It appears that some dodgy fact-finding on the part of critic/writer Norman Lebrecht may have gotten him into trouble – his publisher has withdrawn all unsold copies (in the United Kingdom) of his most recent book on classical music and will have them destroyed. All as a result of a lawsuit brought by the owner/founder of Naxos Records, Klaus Heymann. Ouch.
From today’s New York Times article by Daniel J Wakin:
For years, the British critic Norman Lebrecht has been throwing firebombs in the world of classical music, denouncing what he sees as industry evils in a provocative style that has sometimes been described as accuracy-challenged.
On Thursday, in an unusually crushing act of contrition, his publisher agreed to recall his latest book, destroy it, say â€œSorryâ€ and promise not to do it again â€” all over a few pages discussing Naxos Records and its founder, Klaus Heymann.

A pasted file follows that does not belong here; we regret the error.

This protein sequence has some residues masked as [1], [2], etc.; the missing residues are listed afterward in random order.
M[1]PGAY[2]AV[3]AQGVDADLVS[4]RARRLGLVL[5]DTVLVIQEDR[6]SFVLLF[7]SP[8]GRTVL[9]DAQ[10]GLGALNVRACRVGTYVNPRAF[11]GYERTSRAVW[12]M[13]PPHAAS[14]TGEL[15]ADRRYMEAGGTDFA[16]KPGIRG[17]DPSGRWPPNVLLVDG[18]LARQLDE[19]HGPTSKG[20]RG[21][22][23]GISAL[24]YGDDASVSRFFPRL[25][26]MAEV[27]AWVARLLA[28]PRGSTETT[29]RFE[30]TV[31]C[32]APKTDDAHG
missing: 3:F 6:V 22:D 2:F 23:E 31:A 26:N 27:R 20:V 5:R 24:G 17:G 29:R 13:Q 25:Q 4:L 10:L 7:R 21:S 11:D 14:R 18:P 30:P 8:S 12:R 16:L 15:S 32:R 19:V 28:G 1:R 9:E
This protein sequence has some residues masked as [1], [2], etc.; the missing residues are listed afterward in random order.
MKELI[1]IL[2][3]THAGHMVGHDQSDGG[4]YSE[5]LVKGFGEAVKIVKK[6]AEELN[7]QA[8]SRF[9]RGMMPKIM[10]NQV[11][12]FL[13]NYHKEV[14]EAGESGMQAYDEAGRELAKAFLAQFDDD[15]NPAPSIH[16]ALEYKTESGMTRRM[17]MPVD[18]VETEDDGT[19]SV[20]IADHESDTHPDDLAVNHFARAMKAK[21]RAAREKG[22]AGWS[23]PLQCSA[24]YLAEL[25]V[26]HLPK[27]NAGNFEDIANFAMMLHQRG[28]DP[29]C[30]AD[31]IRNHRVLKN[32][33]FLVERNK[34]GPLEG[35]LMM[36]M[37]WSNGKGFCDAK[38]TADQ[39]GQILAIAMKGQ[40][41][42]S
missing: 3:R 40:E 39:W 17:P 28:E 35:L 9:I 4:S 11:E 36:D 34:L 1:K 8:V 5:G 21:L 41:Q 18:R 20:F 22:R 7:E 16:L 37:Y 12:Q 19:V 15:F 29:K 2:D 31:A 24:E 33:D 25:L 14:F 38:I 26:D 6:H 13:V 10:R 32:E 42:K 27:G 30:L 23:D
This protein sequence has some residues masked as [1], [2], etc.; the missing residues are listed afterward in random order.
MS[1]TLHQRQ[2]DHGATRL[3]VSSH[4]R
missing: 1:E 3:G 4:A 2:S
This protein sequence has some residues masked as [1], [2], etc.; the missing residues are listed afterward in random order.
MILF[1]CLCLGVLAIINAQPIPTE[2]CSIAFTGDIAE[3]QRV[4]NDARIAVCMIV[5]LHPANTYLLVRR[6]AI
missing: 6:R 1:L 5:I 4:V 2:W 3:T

The book, â€œMaestros, Masterpieces & Madness: The Secret Life and Shameful Death of the Classical Record Industry,â€ was released in Britain in July. Mr. Heymann sued the publisher, Penguin Books, in the High Court of Justice, saying the book wrongly accused him of â€œserious business malpracticesâ€ based on false statements. He cited at least 15 statements he called inaccurate.
In a settlement with Mr. Heymann, Penguin issued a statement in court saying it apologized for â€œthe hurt and damage which he has suffered.â€ It agreed to pay an undisclosed sum for legal fees and to a charity. â€œPenguin Books has also undertaken not to repeat these allegations and to seek the return of all unsold copies of the book,â€ the statement said.